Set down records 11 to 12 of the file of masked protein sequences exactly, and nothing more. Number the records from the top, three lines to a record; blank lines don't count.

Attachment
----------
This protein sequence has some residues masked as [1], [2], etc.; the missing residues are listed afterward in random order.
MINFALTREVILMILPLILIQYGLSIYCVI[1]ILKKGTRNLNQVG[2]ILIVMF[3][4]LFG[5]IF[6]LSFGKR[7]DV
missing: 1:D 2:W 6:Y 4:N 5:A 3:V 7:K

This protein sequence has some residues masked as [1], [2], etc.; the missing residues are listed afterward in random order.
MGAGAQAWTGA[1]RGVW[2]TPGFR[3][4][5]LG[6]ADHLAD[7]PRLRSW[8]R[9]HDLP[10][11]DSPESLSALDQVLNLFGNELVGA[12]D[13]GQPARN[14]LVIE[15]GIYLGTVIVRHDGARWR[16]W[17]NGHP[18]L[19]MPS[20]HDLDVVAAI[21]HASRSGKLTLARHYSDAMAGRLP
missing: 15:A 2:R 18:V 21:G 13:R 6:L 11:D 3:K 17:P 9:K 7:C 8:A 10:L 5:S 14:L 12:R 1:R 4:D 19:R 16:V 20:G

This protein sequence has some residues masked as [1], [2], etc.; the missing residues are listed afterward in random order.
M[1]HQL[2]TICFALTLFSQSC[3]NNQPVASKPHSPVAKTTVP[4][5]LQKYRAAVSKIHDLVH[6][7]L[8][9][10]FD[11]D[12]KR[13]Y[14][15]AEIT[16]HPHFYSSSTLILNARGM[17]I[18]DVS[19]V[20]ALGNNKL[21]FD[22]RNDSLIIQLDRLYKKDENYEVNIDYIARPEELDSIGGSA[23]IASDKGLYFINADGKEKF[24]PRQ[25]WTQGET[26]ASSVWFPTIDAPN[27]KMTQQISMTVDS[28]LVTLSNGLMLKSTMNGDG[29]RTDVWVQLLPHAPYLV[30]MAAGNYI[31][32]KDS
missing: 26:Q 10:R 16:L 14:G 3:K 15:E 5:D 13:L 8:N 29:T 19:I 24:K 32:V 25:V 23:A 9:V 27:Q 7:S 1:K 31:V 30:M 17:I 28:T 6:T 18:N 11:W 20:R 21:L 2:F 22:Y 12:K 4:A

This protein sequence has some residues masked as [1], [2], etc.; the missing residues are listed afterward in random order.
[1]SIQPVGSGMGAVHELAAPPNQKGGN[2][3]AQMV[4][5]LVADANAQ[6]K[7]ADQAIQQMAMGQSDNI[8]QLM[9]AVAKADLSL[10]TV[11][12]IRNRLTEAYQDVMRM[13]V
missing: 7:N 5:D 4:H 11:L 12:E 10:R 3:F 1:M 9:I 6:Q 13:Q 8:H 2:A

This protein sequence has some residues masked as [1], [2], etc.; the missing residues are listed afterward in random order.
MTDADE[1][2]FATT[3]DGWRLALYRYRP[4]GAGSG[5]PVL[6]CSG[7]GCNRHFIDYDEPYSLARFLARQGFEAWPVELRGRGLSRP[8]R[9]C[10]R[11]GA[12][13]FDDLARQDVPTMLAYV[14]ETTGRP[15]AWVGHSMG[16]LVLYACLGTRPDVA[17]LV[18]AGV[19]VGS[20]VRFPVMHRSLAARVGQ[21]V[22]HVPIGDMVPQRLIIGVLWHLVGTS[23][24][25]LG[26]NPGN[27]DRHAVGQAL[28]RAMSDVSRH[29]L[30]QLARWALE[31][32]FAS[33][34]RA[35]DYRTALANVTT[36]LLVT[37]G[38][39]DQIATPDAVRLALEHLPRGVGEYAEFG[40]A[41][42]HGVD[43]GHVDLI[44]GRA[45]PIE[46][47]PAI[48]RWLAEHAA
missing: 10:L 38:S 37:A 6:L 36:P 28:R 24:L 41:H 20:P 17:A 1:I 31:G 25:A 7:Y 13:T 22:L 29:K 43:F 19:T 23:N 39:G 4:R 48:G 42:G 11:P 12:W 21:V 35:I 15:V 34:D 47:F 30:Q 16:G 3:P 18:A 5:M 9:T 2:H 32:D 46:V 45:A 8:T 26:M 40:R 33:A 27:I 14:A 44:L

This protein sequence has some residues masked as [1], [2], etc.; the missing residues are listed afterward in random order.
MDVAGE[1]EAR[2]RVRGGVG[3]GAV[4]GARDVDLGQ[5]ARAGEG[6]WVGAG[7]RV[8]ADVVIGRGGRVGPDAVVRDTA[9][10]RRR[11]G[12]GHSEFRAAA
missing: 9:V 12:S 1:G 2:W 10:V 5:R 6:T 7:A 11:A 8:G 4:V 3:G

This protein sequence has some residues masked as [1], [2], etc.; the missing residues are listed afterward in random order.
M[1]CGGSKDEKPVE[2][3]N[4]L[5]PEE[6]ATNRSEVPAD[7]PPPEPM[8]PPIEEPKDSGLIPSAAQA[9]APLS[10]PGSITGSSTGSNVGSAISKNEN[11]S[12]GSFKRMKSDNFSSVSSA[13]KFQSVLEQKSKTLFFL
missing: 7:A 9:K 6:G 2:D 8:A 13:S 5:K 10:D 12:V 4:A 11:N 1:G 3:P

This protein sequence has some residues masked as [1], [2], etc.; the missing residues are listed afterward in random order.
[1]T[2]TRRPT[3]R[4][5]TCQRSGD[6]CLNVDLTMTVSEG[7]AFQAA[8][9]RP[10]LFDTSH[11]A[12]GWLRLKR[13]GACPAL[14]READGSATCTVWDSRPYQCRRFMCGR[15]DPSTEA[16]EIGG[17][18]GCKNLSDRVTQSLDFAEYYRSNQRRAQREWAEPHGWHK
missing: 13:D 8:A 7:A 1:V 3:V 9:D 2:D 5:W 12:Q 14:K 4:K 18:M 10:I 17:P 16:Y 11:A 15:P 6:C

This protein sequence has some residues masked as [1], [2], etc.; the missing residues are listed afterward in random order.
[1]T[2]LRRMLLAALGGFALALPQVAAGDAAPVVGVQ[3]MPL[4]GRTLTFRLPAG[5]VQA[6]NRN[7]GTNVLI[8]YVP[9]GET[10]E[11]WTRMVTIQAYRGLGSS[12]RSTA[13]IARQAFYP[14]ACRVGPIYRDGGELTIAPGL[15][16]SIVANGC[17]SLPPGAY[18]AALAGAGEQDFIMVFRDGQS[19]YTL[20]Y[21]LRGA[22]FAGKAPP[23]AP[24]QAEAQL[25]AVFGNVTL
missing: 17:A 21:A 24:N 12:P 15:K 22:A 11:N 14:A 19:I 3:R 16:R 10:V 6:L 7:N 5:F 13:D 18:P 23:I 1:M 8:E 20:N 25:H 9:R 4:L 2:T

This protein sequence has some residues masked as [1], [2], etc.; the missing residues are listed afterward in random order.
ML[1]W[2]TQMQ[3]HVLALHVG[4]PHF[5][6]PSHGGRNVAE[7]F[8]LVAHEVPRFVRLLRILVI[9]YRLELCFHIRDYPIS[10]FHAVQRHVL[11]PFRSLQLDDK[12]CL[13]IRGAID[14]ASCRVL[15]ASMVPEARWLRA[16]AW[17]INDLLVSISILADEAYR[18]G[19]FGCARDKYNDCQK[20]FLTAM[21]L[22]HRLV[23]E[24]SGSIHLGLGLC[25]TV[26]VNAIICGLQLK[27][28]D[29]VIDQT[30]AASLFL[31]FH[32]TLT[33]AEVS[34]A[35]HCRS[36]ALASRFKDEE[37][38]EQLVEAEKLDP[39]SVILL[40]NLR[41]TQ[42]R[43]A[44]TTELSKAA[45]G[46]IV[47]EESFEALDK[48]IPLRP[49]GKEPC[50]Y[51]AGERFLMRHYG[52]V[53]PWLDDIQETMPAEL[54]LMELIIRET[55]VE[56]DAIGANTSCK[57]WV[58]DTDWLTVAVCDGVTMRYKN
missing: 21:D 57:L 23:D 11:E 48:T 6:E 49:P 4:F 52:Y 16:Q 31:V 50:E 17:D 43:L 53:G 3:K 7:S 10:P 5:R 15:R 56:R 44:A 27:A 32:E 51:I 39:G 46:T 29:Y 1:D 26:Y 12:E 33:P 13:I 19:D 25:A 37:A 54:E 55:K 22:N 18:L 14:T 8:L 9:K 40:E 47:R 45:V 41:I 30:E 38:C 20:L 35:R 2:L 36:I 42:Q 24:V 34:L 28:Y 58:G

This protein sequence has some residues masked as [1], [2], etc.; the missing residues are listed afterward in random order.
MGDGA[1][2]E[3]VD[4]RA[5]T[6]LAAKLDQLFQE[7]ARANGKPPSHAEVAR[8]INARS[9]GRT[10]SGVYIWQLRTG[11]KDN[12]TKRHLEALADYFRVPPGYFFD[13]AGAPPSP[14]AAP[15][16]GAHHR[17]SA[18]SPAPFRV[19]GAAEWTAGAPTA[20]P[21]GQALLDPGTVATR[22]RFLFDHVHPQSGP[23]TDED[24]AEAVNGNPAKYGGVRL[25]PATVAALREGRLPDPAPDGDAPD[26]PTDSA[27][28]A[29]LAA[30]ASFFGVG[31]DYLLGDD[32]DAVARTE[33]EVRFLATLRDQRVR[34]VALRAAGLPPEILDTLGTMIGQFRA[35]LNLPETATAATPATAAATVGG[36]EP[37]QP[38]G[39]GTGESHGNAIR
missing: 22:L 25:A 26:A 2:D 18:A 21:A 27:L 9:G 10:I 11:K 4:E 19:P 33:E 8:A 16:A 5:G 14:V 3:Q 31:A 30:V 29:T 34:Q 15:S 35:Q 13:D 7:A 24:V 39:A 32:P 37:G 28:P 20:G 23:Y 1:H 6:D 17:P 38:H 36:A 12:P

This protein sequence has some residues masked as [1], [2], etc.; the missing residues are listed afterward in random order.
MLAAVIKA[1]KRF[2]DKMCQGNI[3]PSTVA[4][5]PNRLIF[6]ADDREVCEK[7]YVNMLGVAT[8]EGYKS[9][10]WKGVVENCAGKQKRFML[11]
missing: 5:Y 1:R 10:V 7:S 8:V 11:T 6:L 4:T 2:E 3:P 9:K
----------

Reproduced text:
This protein sequence has some residues masked as [1], [2], etc.; the missing residues are listed afterward in random order.
MGDGA[1][2]E[3]VD[4]RA[5]T[6]LAAKLDQLFQE[7]ARANGKPPSHAEVAR[8]INARS[9]GRT[10]SGVYIWQLRTG[11]KDN[12]TKRHLEALADYFRVPPGYFFD[13]AGAPPSP[14]AAP[15][16]GAHHR[17]SA[18]SPAPFRV[19]GAAEWTAGAPTA[20]P[21]GQALLDPGTVATR[22]RFLFDHVHPQSGP[23]TDED[24]AEAVNGNPAKYGGVRL[25]PATVAALREGRLPDPAPDGDAPD[26]PTDSA[27][28]A[29]LAA[30]ASFFGVG[31]DYLLGDD[32]DAVARTE[33]EVRFLATLRDQRVR[34]VALRAAGLPPEILDTLGTMIGQFRA[35]LNLPETATAATPATAAATVGG[36]EP[37]QP[38]G[39]GTGESHGNAIR
missing: 22:L 25:A 26:A 2:D 18:A 21:A 27:L 9:G 10:I 11:K 4:E 19:P 33:E 8:A 16:A 5:G 14:V 3:Q 31:A 30:V 29:T 34:Q 15:S 35:Q 13:D 7:A 24:V 39:A 32:P 37:G 28:P 20:G 23:Y 1:H 6:D 17:P 38:H 36:A 12:P

This protein sequence has some residues masked as [1], [2], etc.; the missing residues are listed afterward in random order.
MLAAVIKA[1]KRF[2]DKMCQGNI[3]PSTVA[4][5]PNRLIF[6]ADDREVCEK[7]YVNMLGVAT[8]EGYKS[9][10]WKGVVENCAGKQKRFML[11]
missing: 5:Y 1:R 10:V 7:S 8:V 11:T 6:L 4:T 2:E 3:P 9:K